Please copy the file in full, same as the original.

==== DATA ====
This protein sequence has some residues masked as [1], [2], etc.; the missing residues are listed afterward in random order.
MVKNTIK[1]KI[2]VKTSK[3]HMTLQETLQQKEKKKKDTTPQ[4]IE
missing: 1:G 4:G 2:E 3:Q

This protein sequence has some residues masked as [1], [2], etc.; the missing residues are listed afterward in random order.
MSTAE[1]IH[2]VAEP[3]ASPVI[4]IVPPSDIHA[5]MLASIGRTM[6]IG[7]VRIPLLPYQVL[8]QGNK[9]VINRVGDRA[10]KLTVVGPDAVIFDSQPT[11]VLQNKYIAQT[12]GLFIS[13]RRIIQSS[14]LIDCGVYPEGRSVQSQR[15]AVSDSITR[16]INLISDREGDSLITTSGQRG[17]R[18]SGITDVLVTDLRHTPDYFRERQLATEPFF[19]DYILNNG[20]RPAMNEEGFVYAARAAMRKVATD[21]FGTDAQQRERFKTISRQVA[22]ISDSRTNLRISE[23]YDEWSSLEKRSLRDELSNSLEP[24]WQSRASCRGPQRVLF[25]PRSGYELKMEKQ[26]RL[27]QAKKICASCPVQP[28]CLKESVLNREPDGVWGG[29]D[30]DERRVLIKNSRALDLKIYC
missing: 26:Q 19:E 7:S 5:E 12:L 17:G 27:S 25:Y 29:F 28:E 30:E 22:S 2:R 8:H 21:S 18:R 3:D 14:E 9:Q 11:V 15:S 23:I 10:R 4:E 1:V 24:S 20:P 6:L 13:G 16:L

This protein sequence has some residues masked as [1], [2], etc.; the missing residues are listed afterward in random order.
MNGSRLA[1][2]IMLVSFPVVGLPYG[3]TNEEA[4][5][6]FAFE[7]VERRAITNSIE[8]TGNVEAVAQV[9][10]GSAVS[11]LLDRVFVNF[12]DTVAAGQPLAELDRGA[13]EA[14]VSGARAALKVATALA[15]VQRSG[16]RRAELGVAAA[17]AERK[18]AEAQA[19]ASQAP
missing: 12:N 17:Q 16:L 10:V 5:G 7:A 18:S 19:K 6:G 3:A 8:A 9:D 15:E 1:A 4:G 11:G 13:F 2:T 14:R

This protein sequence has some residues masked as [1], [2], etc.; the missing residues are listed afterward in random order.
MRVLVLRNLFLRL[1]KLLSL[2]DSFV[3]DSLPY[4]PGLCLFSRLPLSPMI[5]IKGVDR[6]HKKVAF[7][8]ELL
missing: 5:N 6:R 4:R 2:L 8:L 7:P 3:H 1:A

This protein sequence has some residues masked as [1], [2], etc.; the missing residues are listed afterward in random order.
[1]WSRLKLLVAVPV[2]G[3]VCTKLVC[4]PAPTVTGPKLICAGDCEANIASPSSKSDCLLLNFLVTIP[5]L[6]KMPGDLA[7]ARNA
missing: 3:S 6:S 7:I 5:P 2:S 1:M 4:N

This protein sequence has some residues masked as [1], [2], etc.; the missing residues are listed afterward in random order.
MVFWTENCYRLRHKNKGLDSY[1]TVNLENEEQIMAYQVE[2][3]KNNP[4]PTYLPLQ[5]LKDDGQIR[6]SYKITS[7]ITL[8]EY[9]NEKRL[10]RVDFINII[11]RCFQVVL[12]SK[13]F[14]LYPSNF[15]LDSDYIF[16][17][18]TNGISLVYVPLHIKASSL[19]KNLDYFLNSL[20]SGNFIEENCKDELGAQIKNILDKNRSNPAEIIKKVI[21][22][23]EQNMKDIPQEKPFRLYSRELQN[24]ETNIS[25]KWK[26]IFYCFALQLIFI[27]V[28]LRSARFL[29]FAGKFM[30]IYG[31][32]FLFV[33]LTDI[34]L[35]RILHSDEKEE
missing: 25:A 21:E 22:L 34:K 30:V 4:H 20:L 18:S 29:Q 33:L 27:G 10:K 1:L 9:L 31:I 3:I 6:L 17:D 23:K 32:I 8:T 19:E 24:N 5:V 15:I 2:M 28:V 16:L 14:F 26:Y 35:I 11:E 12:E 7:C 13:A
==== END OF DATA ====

This protein sequence has some residues masked as [1], [2], etc.; the missing residues are listed afterward in random order.
MVKNTIK[1]KI[2]VKTSK[3]HMTLQETLQQKEKKKKDTTPQ[4]IE
missing: 1:G 4:G 2:E 3:Q

This protein sequence has some residues masked as [1], [2], etc.; the missing residues are listed afterward in random order.
MSTAE[1]IH[2]VAEP[3]ASPVI[4]IVPPSDIHA[5]MLASIGRTM[6]IG[7]VRIPLLPYQVL[8]QGNK[9]VINRVGDRA[10]KLTVVGPDAVIFDSQPT[11]VLQNKYIAQT[12]GLFIS[13]RRIIQSS[14]LIDCGVYPEGRSVQSQR[15]AVSDSITR[16]INLISDREGDSLITTSGQRG[17]R[18]SGITDVLVTDLRHTPDYFRERQLATEPFF[19]DYILNNG[20]RPAMNEEGFVYAARAAMRKVATD[21]FGTDAQQRERFKTISRQVA[22]ISDSRTNLRISE[23]YDEWSSLEKRSLRDELSNSLEP[24]WQSRASCRGPQRVLF[25]PRSGYELKMEKQ[26]RL[27]QAKKICASCPVQP[28]CLKESVLNREPDGVWGG[29]D[30]DERRVLIKNSRALDLKIYC
missing: 26:Q 19:E 7:S 5:E 12:L 17:G 27:S 25:Y 29:F 28:E 30:E 22:S 2:R 8:H 21:S 18:R 3:D 14:E 9:Q 11:V 15:S 23:I 10:R 4:E 1:V 24:S 20:P 6:L 13:G 16:L

This protein sequence has some residues masked as [1], [2], etc.; the missing residues are listed afterward in random order.
MNGSRLA[1][2]IMLVSFPVVGLPYG[3]TNEEA[4][5][6]FAFE[7]VERRAITNSIE[8]TGNVEAVAQV[9][10]GSAVS[11]LLDRVFVNF[12]DTVAAGQPLAELDRGA[13]EA[14]VSGARAALKVATALA[15]VQRSG[16]RRAELGVAAA[17]AERK[18]AEAQA[19]ASQAP
missing: 12:N 17:Q 16:L 10:V 5:G 7:A 18:S 19:K 6:G 3:A 8:A 9:D 15:E 1:A 4:G 11:G 13:F 2:T 14:R

This protein sequence has some residues masked as [1], [2], etc.; the missing residues are listed afterward in random order.
MRVLVLRNLFLRL[1]KLLSL[2]DSFV[3]DSLPY[4]PGLCLFSRLPLSPMI[5]IKGVDR[6]HKKVAF[7][8]ELL
missing: 5:N 6:R 4:R 2:L 8:L 7:P 3:H 1:A

This protein sequence has some residues masked as [1], [2], etc.; the missing residues are listed afterward in random order.
[1]WSRLKLLVAVPV[2]G[3]VCTKLVC[4]PAPTVTGPKLICAGDCEANIASPSSKSDCLLLNFLVTIP[5]L[6]KMPGDLA[7]ARNA
missing: 3:S 6:S 7:I 5:P 2:S 1:M 4:N

This protein sequence has some residues masked as [1], [2], etc.; the missing residues are listed afterward in random order.
MVFWTENCYRLRHKNKGLDSY[1]TVNLENEEQIMAYQVE[2][3]KNNP[4]PTYLPLQ[5]LKDDGQIR[6]SYKITS[7]ITL[8]EY[9]NEKRL[10]RVDFINII[11]RCFQVVL[12]SK[13]F[14]LYPSNF[15]LDSDYIF[16][17][18]TNGISLVYVPLHIKASSL[19]KNLDYFLNSL[20]SGNFIEENCKDELGAQIKNILDKNRSNPAEIIKKVI[21][22][23]EQNMKDIPQEKPFRLYSRELQN[24]ETNIS[25]KWK[26]IFYCFALQLIFI[27]V[28]LRSARFL[29]FAGKFM[30]IYG[31][32]FLFV[33]LTDI[34]L[35]RILHSDEKEE
missing: 25:A 21:E 22:L 34:K 30:V 4:H 20:L 18:S 29:Q 33:L 27:G 10:K 1:L 9:L 31:I 3:I 6:L 17:D 23:K 32:I 8:T 19:E 24:N 5:V 15:I 2:M 28:V 16:L 14:F 26:Y 35:I 11:E 12:E 7:C 13:A